22 December 2016
2016 has been a signifcant year; Rio de Janeiro hosted a successful Olympic games, The Pokemon Company created the world-wide phenomenon ‘Pokemon Go’, exit polls have been questioned with Britain becoming the first country to leave the EU and America has elected a President who is arguably best known for being a reality TV star.
The PR industry has launched some fantastic campaigns this year in the midst of the mayhem, some trying to inspire cheer amongst negative news, and others taking a serious tone. Here’s our pick of 2016’s best PR Campaigns:
1. The Missing Type Campaign launched by MHP Communications and Engine during National Blood week was truly inspiring. The campaign saw 1,000 organisations and companies removing the letters A, O and B from their signage and branding to highlight the 'missing types’ of donated blood groups. The public were also encouraged to support the campaign by removing letters from their names on social-media accounts - all of which was hugely successful; a record 30,000 people registered as new blood donors in the first 10 days of the campaign alone, and the campaign has been relaunched by 21 countries. #MissingType
2. For World Aids Day, Premier PR and Havas Worldwide worked with Durex to launch a campaign to create an official #CondomEmoji with the aim of encouraging people to share the hashtag. It called upon the Unicode Consortium to approve the world’s first safe-sex emoji after research has shown that 84% of 16 to 25 year olds said they felt more comfortable talking about sex by using emoji’s. Durex capitalised on the awareness generated around World Aids Day to set a significant reminder about the importance of safe sex. Whilst Unicode Consortium sadly rejected the campaign’s bid, it drew 750,000 endorsements and NGOs and charities have shown their support.
3. Marks & Spencer and Unity launched the campaign ‘Spark Something Good’, inspiring employees, customers and the nation to help out in their communities. The campaign’s goal was to mobilise a large number of volunteers to transform 24 community projects in 24 hours. Projects included renovating a community farmyard, re-distributing unused food in supermarkets, creating a new dining room for a soup kitchen and painting a mural for autistic children. The initiative was a great success with staff and the public, with thousands volunteering locally. Research has also proved that it made people feel confident in the M&S branding and made people want to shop there more often. #SparkSomethingGood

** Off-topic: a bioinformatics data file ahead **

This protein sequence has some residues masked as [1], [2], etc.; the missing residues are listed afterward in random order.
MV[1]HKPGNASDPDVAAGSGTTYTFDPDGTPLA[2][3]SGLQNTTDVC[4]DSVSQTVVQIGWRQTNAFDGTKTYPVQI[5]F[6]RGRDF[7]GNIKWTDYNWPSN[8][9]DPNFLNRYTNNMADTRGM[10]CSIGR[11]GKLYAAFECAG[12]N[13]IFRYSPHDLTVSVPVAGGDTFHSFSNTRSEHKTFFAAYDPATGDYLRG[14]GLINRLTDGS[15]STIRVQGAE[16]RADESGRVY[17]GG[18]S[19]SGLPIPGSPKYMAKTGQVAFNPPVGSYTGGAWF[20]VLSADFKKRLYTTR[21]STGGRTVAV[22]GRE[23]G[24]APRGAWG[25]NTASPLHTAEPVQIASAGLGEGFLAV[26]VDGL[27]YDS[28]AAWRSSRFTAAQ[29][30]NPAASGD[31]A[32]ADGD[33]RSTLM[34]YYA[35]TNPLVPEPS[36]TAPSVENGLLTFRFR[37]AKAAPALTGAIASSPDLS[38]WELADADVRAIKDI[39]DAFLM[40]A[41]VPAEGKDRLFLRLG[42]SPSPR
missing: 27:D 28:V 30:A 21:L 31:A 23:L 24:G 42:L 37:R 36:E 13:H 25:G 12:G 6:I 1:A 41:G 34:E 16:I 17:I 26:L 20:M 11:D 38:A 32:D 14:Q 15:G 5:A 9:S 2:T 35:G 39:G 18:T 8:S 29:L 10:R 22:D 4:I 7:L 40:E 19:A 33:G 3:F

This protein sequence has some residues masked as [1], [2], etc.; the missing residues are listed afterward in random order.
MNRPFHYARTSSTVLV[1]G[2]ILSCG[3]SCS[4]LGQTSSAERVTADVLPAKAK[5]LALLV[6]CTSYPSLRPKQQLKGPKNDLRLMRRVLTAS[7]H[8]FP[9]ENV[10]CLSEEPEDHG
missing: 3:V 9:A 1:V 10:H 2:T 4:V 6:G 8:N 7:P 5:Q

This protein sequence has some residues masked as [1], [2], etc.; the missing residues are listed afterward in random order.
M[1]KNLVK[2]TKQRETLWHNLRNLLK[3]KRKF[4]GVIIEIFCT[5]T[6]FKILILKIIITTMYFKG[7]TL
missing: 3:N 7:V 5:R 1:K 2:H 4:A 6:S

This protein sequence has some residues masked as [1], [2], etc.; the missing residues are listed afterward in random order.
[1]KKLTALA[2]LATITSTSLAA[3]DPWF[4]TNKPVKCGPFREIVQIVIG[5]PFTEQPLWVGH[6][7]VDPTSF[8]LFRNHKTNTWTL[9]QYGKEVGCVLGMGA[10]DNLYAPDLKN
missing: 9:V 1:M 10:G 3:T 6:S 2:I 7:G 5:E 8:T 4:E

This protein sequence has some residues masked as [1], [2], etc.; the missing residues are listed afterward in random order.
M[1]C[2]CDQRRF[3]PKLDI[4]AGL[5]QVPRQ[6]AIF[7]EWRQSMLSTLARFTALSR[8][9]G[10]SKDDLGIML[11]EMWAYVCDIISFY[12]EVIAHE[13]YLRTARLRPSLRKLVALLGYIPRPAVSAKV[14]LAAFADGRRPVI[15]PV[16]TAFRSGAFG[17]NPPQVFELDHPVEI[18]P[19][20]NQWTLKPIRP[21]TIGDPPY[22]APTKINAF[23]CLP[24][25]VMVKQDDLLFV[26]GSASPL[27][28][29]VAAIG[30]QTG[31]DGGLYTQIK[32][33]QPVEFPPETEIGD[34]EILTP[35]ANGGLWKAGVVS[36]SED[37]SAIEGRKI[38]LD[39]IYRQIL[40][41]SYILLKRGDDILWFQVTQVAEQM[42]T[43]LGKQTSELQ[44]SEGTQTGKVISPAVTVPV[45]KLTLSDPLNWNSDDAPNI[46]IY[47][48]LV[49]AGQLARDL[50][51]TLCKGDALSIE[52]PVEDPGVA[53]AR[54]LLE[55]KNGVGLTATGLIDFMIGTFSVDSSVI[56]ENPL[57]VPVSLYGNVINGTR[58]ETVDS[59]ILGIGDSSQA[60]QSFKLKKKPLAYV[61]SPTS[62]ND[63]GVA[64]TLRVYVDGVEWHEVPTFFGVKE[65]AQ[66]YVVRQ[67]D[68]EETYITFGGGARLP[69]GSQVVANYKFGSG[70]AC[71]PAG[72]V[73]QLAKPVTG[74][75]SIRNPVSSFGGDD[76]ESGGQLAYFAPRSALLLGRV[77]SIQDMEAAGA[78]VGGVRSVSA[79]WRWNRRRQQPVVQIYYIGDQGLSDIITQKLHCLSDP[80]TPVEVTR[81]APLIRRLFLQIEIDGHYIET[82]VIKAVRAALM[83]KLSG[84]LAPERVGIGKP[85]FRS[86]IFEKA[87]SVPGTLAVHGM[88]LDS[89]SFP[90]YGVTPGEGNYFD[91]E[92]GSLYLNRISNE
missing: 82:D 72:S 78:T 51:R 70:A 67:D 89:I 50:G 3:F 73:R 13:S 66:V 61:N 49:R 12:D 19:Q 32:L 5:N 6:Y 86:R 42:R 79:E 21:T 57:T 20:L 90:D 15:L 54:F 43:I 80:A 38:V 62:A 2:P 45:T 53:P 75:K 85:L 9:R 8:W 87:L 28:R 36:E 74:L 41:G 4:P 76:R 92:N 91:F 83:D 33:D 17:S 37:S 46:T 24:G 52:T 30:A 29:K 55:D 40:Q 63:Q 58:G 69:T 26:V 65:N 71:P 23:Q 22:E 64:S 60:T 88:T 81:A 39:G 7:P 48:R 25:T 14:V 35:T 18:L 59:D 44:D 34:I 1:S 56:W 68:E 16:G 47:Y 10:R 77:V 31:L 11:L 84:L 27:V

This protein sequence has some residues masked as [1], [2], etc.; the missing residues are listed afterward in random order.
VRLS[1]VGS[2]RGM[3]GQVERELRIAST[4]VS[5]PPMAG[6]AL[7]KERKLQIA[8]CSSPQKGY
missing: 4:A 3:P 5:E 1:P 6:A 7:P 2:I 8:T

4. ‘Don’t get Frozen Out’ launched by W Communications was an ice cream-powered campaign. Ben & Jerry’s and HOPE not hate collaborated in the creation of the campaign with the aim of encouraging Londoners to register to vote in the mayoral election. Centering around the slogan “democracy only works when it works for everyone!” Ben and Jerry’s launched a series of ice creams with election focused titles such as ‘Go on… Give a Fudge’ and ‘Empower Mint’ - showing that food really is the way to our hearts!
5. Every year, the John Lewis Christmas advert is the most hotly anticipated advert of the season. This year, John Lewis took a joyful approach and with the Buster the Boxer campaign lighting up the faces of adults and children across the country, staying true to the retailer’s values of thoughtful giving. John Lewis partnered with Snapchat to create a bespoke Buster filter and used the hashtag #bustertheboxer to promote it on Twitter. They also unveiled the windows of their flagship Oxford Street store to reveal a world of woodland animals, along with donating 10% of the purchase price of soft toys to their partnered charity The Wildlife Trusts this year. #BounceBounce
It may have been a year of ups and downs, but 2016 has certainly brought us some thought-provoking and innovative campaigns. We look forward to seeing what 2017 will bring!